Image 1 below: A perfectly camouflaged roseate skimmer dragonfly warms itself in the morning sun on a pink shrimp plant flower. Below this image, other dragonfly species were photographed while resting on dill, wild cotton, and wild lime.
Fairly common visitors to the gardens are lubber grasshoppers. The one below is holding tightly to a coin vine stem.
An important garden habitat exists beneath the rocks that border the gardens. When the rocks are lifted, a variety of creatures are seen scurrying for shelter. Image 1 below: One of the many carpenter ants that colonize the sand below the rocks. Image 2 below: A carpenter ant is shown carrying a stranded pupa to safety.
Cockroaches and beetle grubs also live under the rocks.
Millipedes and Flatworms
Millipedes and terrestrial planarians also live under rocks bordering the garden.
Shown here, an orchard spider waits beneath its horizontal web for prey to get stuck in its web.
Living under a rock along the border of one of the gardens, this oak toad (Anaxyrus quercicus) hopped to safety as the rock was being moved. The oak toad is the smallest toad in the United States. This one was 3/4 of an inch long. Oak toads eat many small insects, especially ants.
One commonly seen reptile along the Lagoon Trail is the Cuban anole. Image 1 below: An anole suns itself in the garden. Image 2 below: A well - camouflaged individual eats a cockroach.
Image 1 below: A black racer slithers over a dead palm frond.
Images 2 below: A ring-necked snake poses for its picture. Note: the ring-necked snake is beginning to shed its skin. The scale over its eye is translucent. Ring-necked snakes live under the rocks bordering the gardens.
Another snake that lives along the trail is the Brahminy blind snake (aka flower pot snake). Only about the size of a large earthworm, this snake lives under rocks that border the gardens. The second photograph below shows the head; note, there is no eye. The third photograph below shows the snake flicking its tongue. This snake is not native to Florida; it is from southeastern Asia, and was first reported in Florida in 1983. Considered to be very invasive and the most widespread snake in the world, it is a very aggressive predator of tiny eggs, larvae, and pupae of ants and termites. All Brahminy blind snakes are females.
Below, another reptile has been occasionally spotted along the garden trail. In 2008, this female yellow-bellied slider turtle laid her eggs in the middle of the Lagoon Trail. The eggs were moved to a secure location in Garden 13.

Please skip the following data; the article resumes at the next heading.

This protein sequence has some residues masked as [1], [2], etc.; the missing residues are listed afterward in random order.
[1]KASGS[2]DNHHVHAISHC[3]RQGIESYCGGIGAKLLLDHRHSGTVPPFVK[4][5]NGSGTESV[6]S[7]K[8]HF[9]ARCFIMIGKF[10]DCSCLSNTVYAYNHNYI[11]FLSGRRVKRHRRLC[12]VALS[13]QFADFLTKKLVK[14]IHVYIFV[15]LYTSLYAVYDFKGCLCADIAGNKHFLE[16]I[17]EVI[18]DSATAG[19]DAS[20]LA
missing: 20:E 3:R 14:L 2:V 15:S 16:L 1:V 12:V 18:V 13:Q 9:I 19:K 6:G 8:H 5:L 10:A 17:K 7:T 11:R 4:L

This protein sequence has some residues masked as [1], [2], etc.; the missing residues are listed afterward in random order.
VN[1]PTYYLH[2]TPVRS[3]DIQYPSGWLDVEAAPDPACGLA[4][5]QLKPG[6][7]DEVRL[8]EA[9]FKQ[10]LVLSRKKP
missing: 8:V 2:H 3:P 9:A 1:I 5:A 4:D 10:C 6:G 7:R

On May 13, 2010, another female turtle was observed laying her eggs in the Lagoon Trail. (Turtle photos below are by Roz Katz.)
Image 1 below: She prepares her nest.
Image 2 below: She lays an egg.
Image 1 below: In 2008 and 2009, a female cardinal used the wild lime tree in Garden 11 to nest and raise her young.
Image 2 below: Blue-gray gnatcatchers frequently gather to sing and snack on gnats in the mangrove trees bordering Garden 13.
Woodpeckers are often seen, and heard calling and tapping on trees, looking for insects.
Image 1 below: A red bellied woodpecker.
Image 2 below: A pileated woodpecker.
Red shouldered hawks also visit our gardens. For several years, a pair nested in the coconut palm in Garden 4.
One group of visitors, the raccoons, aren't at all uncommon. These animals visit on a regular basis, as evidenced by the scat they leave behind. They have been known to dig into the turtle nests along the Lagoon Trail and eat the eggs.
But other mammal visitors are quite unique.... squirrel monkeys. Native to Central and South America, this tribe of monkeys roamed along the Gordon River from the 1950s until 2012. They were probably descendants of monkeys that escaped from captivity. They chirped to one another and jumped along the tree canopy of the gardens looking for food. Squirrel monkeys are omnivores, with their primarily food being fruits and insects; but, they also eat nuts, buds, eggs and small vertebrates.
Plant Lists by Garden
Index To Photographs of Plants in the Gardens
Conservancy of Southwest Florida Ecotone/Lagoon Home Page
Conservancy of Southwest Florida Home Page.
Please report errors to Susan Snyder at email@example.com